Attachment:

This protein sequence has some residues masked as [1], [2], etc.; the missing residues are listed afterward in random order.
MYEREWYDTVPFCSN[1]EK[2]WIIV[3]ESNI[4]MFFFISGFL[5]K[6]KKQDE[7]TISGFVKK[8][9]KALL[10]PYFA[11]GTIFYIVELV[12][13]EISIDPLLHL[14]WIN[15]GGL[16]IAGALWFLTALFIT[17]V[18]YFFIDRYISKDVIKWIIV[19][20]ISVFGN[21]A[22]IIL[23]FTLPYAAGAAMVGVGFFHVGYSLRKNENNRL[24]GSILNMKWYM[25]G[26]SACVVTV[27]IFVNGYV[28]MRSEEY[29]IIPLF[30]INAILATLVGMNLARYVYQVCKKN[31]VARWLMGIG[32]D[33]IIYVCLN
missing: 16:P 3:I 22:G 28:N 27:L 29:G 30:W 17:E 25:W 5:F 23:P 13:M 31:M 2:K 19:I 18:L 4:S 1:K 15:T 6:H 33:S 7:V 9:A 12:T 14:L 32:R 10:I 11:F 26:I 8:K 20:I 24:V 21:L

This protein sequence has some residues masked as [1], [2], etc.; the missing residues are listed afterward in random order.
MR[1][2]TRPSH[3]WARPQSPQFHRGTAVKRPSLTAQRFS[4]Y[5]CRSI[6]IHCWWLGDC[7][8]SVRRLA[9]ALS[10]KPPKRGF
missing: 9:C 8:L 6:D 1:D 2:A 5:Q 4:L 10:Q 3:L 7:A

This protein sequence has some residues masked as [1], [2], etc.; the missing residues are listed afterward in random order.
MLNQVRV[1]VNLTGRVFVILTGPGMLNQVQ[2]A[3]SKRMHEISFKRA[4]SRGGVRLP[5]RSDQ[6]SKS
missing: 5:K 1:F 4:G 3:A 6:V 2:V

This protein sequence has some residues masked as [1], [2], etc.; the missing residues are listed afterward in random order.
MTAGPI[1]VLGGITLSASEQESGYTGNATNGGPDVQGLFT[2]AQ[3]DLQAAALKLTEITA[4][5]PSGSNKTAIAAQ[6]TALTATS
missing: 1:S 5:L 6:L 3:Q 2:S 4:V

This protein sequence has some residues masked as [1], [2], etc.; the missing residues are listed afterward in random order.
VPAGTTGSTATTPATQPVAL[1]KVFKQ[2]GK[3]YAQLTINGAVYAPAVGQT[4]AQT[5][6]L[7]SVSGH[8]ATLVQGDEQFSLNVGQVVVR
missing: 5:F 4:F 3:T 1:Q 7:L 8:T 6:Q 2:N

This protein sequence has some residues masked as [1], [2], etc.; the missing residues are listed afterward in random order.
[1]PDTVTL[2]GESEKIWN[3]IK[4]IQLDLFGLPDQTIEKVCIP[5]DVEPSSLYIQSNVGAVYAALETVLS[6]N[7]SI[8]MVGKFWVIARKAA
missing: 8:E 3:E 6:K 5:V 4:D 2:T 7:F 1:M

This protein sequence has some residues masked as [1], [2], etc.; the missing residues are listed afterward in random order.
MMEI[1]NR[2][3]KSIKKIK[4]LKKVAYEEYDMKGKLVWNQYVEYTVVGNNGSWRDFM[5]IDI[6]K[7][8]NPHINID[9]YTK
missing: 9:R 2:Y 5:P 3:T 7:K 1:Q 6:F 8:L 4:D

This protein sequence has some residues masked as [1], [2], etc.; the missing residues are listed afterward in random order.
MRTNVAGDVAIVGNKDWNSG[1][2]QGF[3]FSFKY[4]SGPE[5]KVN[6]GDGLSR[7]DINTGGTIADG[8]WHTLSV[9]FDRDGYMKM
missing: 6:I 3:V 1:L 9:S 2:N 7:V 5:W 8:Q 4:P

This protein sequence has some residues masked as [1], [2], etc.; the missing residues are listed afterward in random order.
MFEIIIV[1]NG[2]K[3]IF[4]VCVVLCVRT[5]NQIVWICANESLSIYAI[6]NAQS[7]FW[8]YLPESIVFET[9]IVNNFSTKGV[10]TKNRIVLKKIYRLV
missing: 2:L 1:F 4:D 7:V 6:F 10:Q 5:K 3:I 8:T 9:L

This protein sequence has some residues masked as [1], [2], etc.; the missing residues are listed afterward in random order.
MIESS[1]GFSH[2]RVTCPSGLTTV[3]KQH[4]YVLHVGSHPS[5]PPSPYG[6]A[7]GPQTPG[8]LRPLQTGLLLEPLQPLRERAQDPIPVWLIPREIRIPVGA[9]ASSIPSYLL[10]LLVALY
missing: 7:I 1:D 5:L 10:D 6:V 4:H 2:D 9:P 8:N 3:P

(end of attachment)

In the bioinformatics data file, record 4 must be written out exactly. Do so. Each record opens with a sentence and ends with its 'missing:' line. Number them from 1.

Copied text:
This protein sequence has some residues masked as [1], [2], etc.; the missing residues are listed afterward in random order.
MTAGPI[1]VLGGITLSASEQESGYTGNATNGGPDVQGLFT[2]AQ[3]DLQAAALKLTEITA[4][5]PSGSNKTAIAAQ[6]TALTATS
missing: 1:S 5:L 6:L 3:Q 2:S 4:V